When “Full-Service” gas stations were a thing

The number of car owners started soaring in the 1950s. This was the primary reason for the Interstate Highway System to come up. Americans needed a place to fill up their automobiles. Thus, numerous gas stations started popping up all over the country.

From small towns, with a couple gas stations, to big cities with dozens of gas stations, almost every part of America got to experience this newfound car culture. In 1950, the average gas price in the United States was 0.27 cents/gallon, but by 1960 the number rose to 0.31 cents.

Gas stations of the past may not look too different from the modern ones. However, all the gas stations used to provide full service to all car owners. In addition, an employee would attend to you whenever you arrived at a gas station.

On arrival, people had to drive over a hose that would make a bell ring, alerting a uniformed attendant. Then, the employee would come over to the car owner, refuel the car, clean the car windows, check tire pressure, and even check the automobile fluid level.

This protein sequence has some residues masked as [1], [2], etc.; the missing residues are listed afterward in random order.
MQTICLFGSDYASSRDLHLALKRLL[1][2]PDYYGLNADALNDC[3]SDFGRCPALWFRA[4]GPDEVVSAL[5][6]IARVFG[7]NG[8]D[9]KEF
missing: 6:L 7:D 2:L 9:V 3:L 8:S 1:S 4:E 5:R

A car owner didn’t need to leave his vehicle while the attendant attended to his needs. Shell, Keystone, Texaco, A-Z Service, and Letzler’s were a few famous names for full-service gas stations. In the 1950s and 1960s, gas was made available at various places apart from a typical gas station.

Smaller communities throughout America that could not afford a full-service gas station would have a couple of gas stations next to the town’s General Store. You could even find a diner next to a gas station, allowing you to fill up your stomach and your gas tank all at the same stop.

Apart from being known for their excellent services, gas stations were also known for their freebies during those times. Wall calendars and maps were usually given out. However, the strangest freebie was a “Tiger’s Tail” from Esso as they promoted the particular brand of gasoline. The gas stations provided the best service to every American.

If you liked this, share it with a friend.